WARNING: The following article contains major spoilers for director Rian Johnson’s Star Wars: The Last Jedi, in theaters now.
Two agonizing years ago, Star Wars: The Force Awakens left fans with a cliffhanger ending in which Rey finds Luke Skywalker in self-imposed exile, placing the saga at a crossorads. However, few could have predicted that our curiosity about the franchise's future would take such a tragic turn just one year later.
On Dec. 27, 2016, actress Carrie Fisher passed away at age 60 after suffering a massive heart attack four days earlier. And naturally, after an appropriate period of mourning, fans soon began to wonder what that would mean not only for the Star Wars as a whole but The Last Jedi, which had wrapped principal photography months earlier. Although we learned that Leia won’t appear in Episode IX, Disney CEO Bob Iger assured in March that Fisher's untimely passing wouldn’t affect The Last Jedi’s story.
But should it have? Or should a moment in The Last Jedi designated for another character have been used instead to provide Leia with the sendoff she truly deserved?
Writer/director Rian Johnson's film introduces the purple-haired Vice Admiral Amilyn Holdo (Laura Dern), who's placed in temporary command of the Resistance following an attack on the flagship Raddus cruiser results in the death of Admiral Ackbar and leaves General Organa in a comatose state.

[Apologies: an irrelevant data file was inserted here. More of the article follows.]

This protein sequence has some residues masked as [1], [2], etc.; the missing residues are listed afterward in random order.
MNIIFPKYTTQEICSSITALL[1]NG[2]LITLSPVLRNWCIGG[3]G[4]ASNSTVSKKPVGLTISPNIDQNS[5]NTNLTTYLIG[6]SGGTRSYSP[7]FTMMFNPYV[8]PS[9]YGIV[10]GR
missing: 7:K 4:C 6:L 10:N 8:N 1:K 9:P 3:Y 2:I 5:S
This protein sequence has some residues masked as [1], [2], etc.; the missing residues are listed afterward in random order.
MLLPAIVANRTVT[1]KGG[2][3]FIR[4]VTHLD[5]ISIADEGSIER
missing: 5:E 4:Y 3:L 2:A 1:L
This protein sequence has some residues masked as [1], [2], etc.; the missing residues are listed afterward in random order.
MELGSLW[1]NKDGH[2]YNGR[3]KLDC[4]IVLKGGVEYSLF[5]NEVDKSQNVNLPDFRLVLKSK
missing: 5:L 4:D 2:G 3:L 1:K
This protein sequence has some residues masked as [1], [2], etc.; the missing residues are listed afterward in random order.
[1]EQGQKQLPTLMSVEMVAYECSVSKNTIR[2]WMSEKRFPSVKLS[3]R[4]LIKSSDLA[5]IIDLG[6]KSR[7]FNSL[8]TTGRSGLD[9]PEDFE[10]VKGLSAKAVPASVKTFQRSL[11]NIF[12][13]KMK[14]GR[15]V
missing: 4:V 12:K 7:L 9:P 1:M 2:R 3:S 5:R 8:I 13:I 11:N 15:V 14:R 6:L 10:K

Although she receives relatively little screen time, Holdo is quickly established as someone the audience is supposed to find abrasive – a pseudo-antagonist, if you will. She’s a by-the-books military leader, but by placing her in contention with Oscar Isaac’s fan-favorite Poe Dameron, this otherwise-forgivable quality positions Holdo as little more than an archetypal, unlikable authority figure.
Still, despite all of that, Holdo is placed at the forefront of arguably the most heroic, visually stunning moment in the film.
As the Raddus crew evacuates to Crait, Holdo tells Leia she’ll remain aboard because someone needs to ensure the rescue transports are able to take off. Admittedly, it’s a nice moment, as we learn that not only did Holdo have a plan all along, but that she and Leia are actually quite close – something that’s explored in other canonical mediums, but not so much in the film itself. However, after Benicio Del Toro's mysterious "DJ" betrays Finn and Rose on the First Order Mega-class Star Destroyer Supremacy, Supreme Leader Snoke’s flagship begins to fire upon the fleeing transports, destroying many of them in the process.
In an effort to prevent further casualties, Holdo powers up the hyperdrive on the Raddus. Perplexed, the First Order immediately questions Holdo’s game plan, but by the time General Hux realizes what’s about to happen, it’s too late: Holdo activates Raddus’ hyperdrive and rams through Supremacy at hyperspeed, sacrificing herself and taking a large section of the Mega Destroyer and the First Order with her.